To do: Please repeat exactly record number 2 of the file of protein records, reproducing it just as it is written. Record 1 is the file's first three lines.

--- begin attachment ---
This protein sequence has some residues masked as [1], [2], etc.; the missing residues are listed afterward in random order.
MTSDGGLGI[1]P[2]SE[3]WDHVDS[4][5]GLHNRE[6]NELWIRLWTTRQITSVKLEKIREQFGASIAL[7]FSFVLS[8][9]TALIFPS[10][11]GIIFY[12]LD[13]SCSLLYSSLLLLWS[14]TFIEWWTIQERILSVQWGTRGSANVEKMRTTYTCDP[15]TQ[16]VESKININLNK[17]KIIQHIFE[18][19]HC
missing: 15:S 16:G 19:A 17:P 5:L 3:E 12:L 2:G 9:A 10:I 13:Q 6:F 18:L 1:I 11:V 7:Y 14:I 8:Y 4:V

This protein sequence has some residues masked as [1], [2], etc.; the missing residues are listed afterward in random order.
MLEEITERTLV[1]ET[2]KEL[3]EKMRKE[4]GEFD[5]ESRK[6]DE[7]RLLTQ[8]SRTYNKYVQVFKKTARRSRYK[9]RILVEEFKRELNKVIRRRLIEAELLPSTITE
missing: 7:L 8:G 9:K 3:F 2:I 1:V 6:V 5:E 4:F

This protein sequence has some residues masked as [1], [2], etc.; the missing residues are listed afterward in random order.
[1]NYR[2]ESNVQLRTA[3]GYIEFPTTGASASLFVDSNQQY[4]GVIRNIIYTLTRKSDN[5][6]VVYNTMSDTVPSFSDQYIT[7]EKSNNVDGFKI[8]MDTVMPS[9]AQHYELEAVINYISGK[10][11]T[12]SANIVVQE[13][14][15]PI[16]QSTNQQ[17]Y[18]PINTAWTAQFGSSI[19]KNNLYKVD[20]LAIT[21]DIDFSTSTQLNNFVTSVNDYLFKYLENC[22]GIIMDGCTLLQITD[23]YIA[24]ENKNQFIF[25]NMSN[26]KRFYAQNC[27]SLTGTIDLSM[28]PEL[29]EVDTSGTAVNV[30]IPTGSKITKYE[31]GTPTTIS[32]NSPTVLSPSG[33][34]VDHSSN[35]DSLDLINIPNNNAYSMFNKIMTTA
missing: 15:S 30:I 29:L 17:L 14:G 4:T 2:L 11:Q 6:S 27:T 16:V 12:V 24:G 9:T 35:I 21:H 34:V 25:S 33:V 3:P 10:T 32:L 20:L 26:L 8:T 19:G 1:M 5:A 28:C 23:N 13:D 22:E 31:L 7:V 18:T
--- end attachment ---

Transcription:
This protein sequence has some residues masked as [1], [2], etc.; the missing residues are listed afterward in random order.
MLEEITERTLV[1]ET[2]KEL[3]EKMRKE[4]GEFD[5]ESRK[6]DE[7]RLLTQ[8]SRTYNKYVQVFKKTARRSRYK[9]RILVEEFKRELNKVIRRRLIEAELLPSTITE
missing: 7:L 8:G 9:K 3:F 2:I 1:V 6:V 5:E 4:F